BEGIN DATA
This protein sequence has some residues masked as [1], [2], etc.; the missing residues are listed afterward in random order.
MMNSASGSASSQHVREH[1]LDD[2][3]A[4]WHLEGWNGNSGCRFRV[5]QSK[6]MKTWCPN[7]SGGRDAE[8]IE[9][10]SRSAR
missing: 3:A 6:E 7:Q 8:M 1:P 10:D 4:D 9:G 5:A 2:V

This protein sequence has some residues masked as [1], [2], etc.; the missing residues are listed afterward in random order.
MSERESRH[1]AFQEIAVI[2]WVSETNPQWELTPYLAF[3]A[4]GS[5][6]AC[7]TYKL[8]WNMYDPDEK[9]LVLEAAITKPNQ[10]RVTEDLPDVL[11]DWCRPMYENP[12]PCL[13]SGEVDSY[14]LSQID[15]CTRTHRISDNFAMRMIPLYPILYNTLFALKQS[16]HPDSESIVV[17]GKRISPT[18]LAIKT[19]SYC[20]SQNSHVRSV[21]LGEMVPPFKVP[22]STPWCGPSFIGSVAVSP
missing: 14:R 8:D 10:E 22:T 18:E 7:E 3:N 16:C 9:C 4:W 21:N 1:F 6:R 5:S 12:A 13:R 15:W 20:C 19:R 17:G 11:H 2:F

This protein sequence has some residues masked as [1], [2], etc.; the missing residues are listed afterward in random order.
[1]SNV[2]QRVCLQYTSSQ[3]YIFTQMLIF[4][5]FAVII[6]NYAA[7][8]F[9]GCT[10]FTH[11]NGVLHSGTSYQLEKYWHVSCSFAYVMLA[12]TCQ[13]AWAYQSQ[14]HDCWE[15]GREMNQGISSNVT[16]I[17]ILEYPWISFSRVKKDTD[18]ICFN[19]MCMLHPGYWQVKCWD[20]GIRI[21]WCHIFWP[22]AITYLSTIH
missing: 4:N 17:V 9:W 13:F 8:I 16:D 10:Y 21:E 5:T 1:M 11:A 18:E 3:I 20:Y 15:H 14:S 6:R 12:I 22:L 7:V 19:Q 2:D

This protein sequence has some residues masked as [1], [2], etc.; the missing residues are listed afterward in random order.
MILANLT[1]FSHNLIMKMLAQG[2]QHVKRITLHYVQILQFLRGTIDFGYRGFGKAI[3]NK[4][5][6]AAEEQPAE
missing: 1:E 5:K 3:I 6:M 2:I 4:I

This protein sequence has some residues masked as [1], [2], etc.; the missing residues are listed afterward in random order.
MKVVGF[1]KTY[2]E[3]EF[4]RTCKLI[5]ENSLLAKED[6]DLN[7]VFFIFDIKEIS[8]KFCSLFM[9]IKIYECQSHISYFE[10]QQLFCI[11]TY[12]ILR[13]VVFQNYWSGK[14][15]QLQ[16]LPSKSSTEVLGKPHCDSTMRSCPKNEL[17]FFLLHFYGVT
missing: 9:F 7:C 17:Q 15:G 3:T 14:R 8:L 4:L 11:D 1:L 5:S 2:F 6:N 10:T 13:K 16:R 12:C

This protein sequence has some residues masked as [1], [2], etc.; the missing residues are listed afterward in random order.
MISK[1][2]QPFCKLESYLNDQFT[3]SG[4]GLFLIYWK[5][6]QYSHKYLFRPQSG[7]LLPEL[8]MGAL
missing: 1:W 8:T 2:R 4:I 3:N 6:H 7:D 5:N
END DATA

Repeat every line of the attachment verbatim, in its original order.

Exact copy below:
This protein sequence has some residues masked as [1], [2], etc.; the missing residues are listed afterward in random order.
MMNSASGSASSQHVREH[1]LDD[2][3]A[4]WHLEGWNGNSGCRFRV[5]QSK[6]MKTWCPN[7]SGGRDAE[8]IE[9][10]SRSAR
missing: 3:A 6:E 7:Q 8:M 1:P 10:D 4:D 9:G 5:A 2:V

This protein sequence has some residues masked as [1], [2], etc.; the missing residues are listed afterward in random order.
MSERESRH[1]AFQEIAVI[2]WVSETNPQWELTPYLAF[3]A[4]GS[5][6]AC[7]TYKL[8]WNMYDPDEK[9]LVLEAAITKPNQ[10]RVTEDLPDVL[11]DWCRPMYENP[12]PCL[13]SGEVDSY[14]LSQID[15]CTRTHRISDNFAMRMIPLYPILYNTLFALKQS[16]HPDSESIVV[17]GKRISPT[18]LAIKT[19]SYC[20]SQNSHVRSV[21]LGEMVPPFKVP[22]STPWCGPSFIGSVAVSP
missing: 14:R 8:D 10:E 22:T 18:E 7:E 3:N 16:C 9:C 4:W 21:N 1:F 6:R 5:S 12:A 13:R 15:W 20:C 19:R 17:G 11:H 2:F

This protein sequence has some residues masked as [1], [2], etc.; the missing residues are listed afterward in random order.
[1]SNV[2]QRVCLQYTSSQ[3]YIFTQMLIF[4][5]FAVII[6]NYAA[7][8]F[9]GCT[10]FTH[11]NGVLHSGTSYQLEKYWHVSCSFAYVMLA[12]TCQ[13]AWAYQSQ[14]HDCWE[15]GREMNQGISSNVT[16]I[17]ILEYPWISFSRVKKDTD[18]ICFN[19]MCMLHPGYWQVKCWD[20]GIRI[21]WCHIFWP[22]AITYLSTIH
missing: 4:N 17:V 9:W 13:F 8:I 16:D 10:Y 21:E 5:T 1:M 11:A 18:E 3:I 20:Y 15:H 14:S 6:R 12:I 22:L 7:V 19:Q 2:D

This protein sequence has some residues masked as [1], [2], etc.; the missing residues are listed afterward in random order.
MILANLT[1]FSHNLIMKMLAQG[2]QHVKRITLHYVQILQFLRGTIDFGYRGFGKAI[3]NK[4][5][6]AAEEQPAE
missing: 1:E 5:K 3:I 6:M 2:I 4:I

This protein sequence has some residues masked as [1], [2], etc.; the missing residues are listed afterward in random order.
MKVVGF[1]KTY[2]E[3]EF[4]RTCKLI[5]ENSLLAKED[6]DLN[7]VFFIFDIKEIS[8]KFCSLFM[9]IKIYECQSHISYFE[10]QQLFCI[11]TY[12]ILR[13]VVFQNYWSGK[14][15]QLQ[16]LPSKSSTEVLGKPHCDSTMRSCPKNEL[17]FFLLHFYGVT
missing: 9:F 7:C 17:Q 15:G 3:T 14:R 8:L 4:L 11:D 1:L 5:S 2:F 6:N 10:T 13:K 16:R 12:C

This protein sequence has some residues masked as [1], [2], etc.; the missing residues are listed afterward in random order.
MISK[1][2]QPFCKLESYLNDQFT[3]SG[4]GLFLIYWK[5][6]QYSHKYLFRPQSG[7]LLPEL[8]MGAL
missing: 1:W 8:T 2:R 4:I 3:N 6:H 7:D 5:N